Since employees have transitioned to working from home, how has the agency been helping them to adapt?
Our priority was to keep our people and talents connected. And therefore, giving them the means, the tools, and the ability to be able to work from home. We equipped all of our employees with laptops, and for the creatives, we had the equipment directly delivered to them. The managers set up weekly catchups with their teams, and I organized plenary sessions to share information and organize Q&A sessions.
Each employee had easy access to a referent to reach out to if they needed help to work from home. We also created and handed out a guide with some best practices to help them because, for the large majority, this was something they had not experienced before.
The well-being of our employees was at the center of our attention. For example: we organized live work out sessions on our YouTube channel with Karate champion Gwendoline Philippe, who Publicis Sport supports in preparation for the 2021 Olympics.
How are the attitudes of employees evolving as the crisis continues?
Without surprise, all of the teams remain very committed to our clients. This was true during the first lockdown, even though we learned to work remotely, and therefore we created new working habits.
These challenging times also encouraged new initiatives from all our employees, beyond working and going on with day to day business. Particularly regarding internal communications. We have seen the creation of music concerts, zen sessions, weekly podcasts on various topics, and even shared musical playlists to help everyone throughout their day. Many initiatives also emerged to benefit our clients, like the publication of economic and social studies and surveys on how the French were coping and what kind of changes this period was triggering. Today, we publish about six studies per week that our clients can learn from and hopefully enjoy.
What has been the most challenging part of working from home for team members?
Without a doubt, not seeing each other every day and getting together was the biggest challenge. We work in an industry where ideas come from informal discussions, shared “live moments”. This is true for everyone, but it is even more difficult for creatives. They challenge themselves constantly, agree to disagree, and build on a comment or even a simple reaction that someone can have concerning an idea or a campaign. For our young talents, I think this is also very painful. Some have joined early this year and have barely been able to work in our offices. It’s hard for them to meet the rest of the teams, hard for them to blend in, hard to understand how our agencies work.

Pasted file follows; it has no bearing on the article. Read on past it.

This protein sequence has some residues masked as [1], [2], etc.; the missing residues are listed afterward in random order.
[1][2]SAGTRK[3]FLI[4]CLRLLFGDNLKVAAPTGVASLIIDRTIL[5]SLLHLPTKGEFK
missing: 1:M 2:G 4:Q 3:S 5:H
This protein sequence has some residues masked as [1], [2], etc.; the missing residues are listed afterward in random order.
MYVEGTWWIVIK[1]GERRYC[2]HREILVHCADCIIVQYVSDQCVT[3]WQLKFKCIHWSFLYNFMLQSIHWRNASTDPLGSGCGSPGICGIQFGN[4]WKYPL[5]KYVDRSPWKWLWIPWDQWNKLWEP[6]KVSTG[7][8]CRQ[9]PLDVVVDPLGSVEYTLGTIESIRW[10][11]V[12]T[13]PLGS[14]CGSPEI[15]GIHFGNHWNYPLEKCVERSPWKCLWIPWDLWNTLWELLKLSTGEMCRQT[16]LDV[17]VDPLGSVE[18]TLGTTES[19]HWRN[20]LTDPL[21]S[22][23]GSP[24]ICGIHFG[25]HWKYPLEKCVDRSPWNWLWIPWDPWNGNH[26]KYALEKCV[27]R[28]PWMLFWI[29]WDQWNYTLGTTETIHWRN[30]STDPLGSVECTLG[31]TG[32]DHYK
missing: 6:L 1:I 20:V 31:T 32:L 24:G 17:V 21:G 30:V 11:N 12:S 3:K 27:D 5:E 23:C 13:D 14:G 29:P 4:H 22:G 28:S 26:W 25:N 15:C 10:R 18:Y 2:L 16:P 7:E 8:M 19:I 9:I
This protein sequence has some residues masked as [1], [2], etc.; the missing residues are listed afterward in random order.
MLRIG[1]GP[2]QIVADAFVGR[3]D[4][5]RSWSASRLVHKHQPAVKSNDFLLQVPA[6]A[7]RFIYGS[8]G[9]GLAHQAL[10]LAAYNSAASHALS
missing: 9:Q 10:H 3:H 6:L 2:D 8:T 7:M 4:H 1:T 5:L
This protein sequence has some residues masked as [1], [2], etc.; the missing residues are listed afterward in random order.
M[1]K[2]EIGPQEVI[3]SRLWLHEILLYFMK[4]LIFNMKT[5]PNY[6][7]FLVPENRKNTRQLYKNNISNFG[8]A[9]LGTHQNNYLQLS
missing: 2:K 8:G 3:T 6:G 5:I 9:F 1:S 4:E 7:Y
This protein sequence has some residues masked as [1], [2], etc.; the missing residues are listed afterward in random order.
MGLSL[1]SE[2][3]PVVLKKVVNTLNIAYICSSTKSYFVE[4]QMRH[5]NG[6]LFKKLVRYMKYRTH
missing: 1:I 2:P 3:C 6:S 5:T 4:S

Have there been any changes made within your agency to ease the process?
Our primary focus was to share as much information as much as possible with everyone. It was our way to connect and keep in contact. What was a game-changer was the launch of our AI platform Marcel. Marcel was only supposed to be launched the second semester, but we accelerated its launch and deployment worldwide. Our talents could not only easily keep in touch with one another, but it was a simple and natural way for them to review the latest news and information, studies from all over the world, best cases, the most creative campaigns, and enjoy training sessions on different topics. Marcel also enabled us to facilitate talent mobility by promoting various job offerings worldwide or allowing people to participate in global pitches directly from their homes. Today, all of our major Groupe events happen on Marcel and are accessible to all of our employees.
Has anything been done to try and preserve the office culture? How has the reception been internally?
Marcel has allowed us to spread, maintain, and even celebrate our Groupe values even more than an office culture. Six months after the launch, we already have 75% of our employees in France connected to Marcel.
Are you planning to return to the office? Is there a plan to make some of the initiatives started during the pandemic?
Arthur Sadoun has been very clear on this: we will not be a "Zoom" company, and I am delighted to hear that. Our job is made up of human exchanges, relationships, and creativity. We need to be together for this to happen. So, yes, absolutely, we will return to our agencies but with new ways of working. A lot of things have happened in the past months. We have learned a lot as well. We need to keep the best and bring it to life in our future ways of working. We are currently working on how our organizations could evolve to work remotely and work from the agency coexist. To do that, we have to rethink our working methods and conditions globally, not only in terms of management and work rhythms but also in terms of workspace. We’re conducting workshops on all of these themes and preparing ourselves for our “Future of Work”
What are some common mistakes you’ve seen from agencies transitioning to working from home? Do you have any tips?
The main mistake is linked to the speed of how fast we had to change our working methods. Especially during the first lockdown, I think many of us have suffered from a hyper or constant connection—day in, day out, seven days a week. However, we reacted quickly to sharing and promoting the best WFH practices for all our employees and managers. This helped everyone understand how crucial it was to take a few breaks during the day and enjoy some time off. The second mistake is the exact contrary: the loss of connection with people whose jobs and skills isolate them more from the company. In that case, it was the manager’s responsibility to make sure that no one was forgotten or left aside. In conclusion, I would say that we all learned how to work apart, but still together.